I am not a vegetarian but I like this meat-free gyoza!! These are a little different from the usual pork gyoza but my husband couldn't place what the main ingredient was. These gyozas are well seasoned and go well with rice!
Sesame oil (for stir-frying the filling ingredients and pan-frying gyoza)
look at the steps
Gyoza dumpling skins
Soak the kiriboshi daikon in water for 5 minutes to rehydrate. Cut the kiriboshi daikon into 5-mm pieces. Cut the shiitake mushrooms into 5-mm-dices. Chop the Japanese leek into slightly smaller dices. Grate the ginger and keep only the juice.
Heat 2 tablespoons of sesame oil in a frying pan and add the kiriboshi daikon and shiitake mushrooms and fry for 2 to 3 minutes. Add the ● seasonings and fry until the excess moisture has evaporated.
After the moisture has evaporated, (do not allow the mixture to get too dry) add the ginger juice, Japanese leek and Chinese garlic chives. Season with pepper and stir gently. Turn off the heat. Leave to cool.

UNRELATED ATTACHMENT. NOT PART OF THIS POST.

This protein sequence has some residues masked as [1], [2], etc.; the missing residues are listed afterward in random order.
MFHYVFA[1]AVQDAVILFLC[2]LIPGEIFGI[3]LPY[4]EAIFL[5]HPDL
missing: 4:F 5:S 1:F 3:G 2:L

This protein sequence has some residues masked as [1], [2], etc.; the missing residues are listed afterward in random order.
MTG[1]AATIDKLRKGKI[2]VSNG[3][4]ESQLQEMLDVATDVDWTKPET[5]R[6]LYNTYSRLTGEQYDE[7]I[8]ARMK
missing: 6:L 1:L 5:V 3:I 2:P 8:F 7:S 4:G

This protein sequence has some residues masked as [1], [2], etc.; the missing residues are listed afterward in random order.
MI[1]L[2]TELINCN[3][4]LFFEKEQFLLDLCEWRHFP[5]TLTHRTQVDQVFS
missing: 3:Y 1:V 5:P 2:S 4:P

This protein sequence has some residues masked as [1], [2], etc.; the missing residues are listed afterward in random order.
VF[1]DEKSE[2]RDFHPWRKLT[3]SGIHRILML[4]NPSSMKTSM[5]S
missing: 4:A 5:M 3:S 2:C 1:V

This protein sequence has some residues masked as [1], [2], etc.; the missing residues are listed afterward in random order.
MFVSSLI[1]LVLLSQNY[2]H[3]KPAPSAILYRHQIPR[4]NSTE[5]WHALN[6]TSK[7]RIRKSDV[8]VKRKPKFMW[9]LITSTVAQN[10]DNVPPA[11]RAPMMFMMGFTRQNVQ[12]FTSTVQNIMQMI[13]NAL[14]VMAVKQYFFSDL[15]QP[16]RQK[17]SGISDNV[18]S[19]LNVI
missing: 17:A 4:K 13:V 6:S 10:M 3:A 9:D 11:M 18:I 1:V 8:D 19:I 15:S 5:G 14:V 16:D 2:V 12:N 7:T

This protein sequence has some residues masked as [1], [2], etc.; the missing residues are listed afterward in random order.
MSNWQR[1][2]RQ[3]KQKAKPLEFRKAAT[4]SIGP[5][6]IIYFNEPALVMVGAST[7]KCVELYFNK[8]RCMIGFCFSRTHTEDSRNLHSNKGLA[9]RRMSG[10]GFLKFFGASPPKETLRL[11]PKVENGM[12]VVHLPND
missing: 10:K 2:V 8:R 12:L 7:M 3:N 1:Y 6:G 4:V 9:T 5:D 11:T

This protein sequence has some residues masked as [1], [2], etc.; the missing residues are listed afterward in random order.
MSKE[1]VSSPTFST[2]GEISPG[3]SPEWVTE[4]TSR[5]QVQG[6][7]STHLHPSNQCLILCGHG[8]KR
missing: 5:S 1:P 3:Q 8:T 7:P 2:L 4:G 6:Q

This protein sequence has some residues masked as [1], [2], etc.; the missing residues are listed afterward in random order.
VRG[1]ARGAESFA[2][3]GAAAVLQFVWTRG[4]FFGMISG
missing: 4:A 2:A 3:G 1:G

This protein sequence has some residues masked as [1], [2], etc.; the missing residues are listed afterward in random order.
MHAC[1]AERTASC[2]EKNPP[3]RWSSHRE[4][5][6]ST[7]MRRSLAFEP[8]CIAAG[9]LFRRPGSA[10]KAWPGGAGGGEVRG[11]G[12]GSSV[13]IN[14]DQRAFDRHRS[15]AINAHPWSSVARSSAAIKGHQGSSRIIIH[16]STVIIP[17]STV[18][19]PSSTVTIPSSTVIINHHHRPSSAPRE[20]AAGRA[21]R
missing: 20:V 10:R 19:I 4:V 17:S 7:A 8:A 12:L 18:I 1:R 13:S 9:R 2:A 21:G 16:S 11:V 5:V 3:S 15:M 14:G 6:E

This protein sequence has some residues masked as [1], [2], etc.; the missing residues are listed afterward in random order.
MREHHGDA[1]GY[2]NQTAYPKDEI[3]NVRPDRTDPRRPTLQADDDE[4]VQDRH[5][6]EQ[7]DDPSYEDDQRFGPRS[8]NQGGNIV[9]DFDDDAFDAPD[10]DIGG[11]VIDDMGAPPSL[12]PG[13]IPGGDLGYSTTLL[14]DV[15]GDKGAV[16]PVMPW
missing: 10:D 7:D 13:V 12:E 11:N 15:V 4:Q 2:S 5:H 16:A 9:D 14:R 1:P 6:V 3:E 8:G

After cooling, wrap the gyoza dumpling skins around the filling. The filling will reduce in size when it is cooked, so use much more filling than for a normal gyoza. Otherwise the end product will be too flat.
Prepare the water mixture used to finish pan-frying the gyoza. Dissolve the plain flour and katakuriko with a tiny amount of water (not listed) to make a paste. Stir in the hot water to the paste.
Heat the frying pan really well first and add the vegetable oil. Swirl the frying pan and allow the oil to completely coat the frying pan. Arrange the gyoza and fry over a medium heat. After the bottom of the gyoza has browned, add the prepared water mixture (I use 100 ml or less of the water mixture at a time). Cover with a lid and cook until all the water has evaporated.
Uncover the lid and pour in the sesame oil. Fry further until the bottom of the gyoza is very crispy. After that, transfer the gyoza onto a serving plate and serve immediately.
Story Behind this Recipe
When I ate 'Oyaki with kiriboshi- daikon' on my business trip, I was very impressed how tasty they were. After I came back home, I tried to recreate them. I was also inspired by Mirurun-san who is an expert of kiriboshi daikon. I think I will be mad about kiriboshi daikon from now.
This recipe's gyoza is well seasoned. They are vegetable gyozas, so you can season them more lightly using less strong tasting vegetables or seasonings, if you prefer. If you don't have any Wei-pa or fish sauce, use Chinese chicken stock granules or soy sauce instead.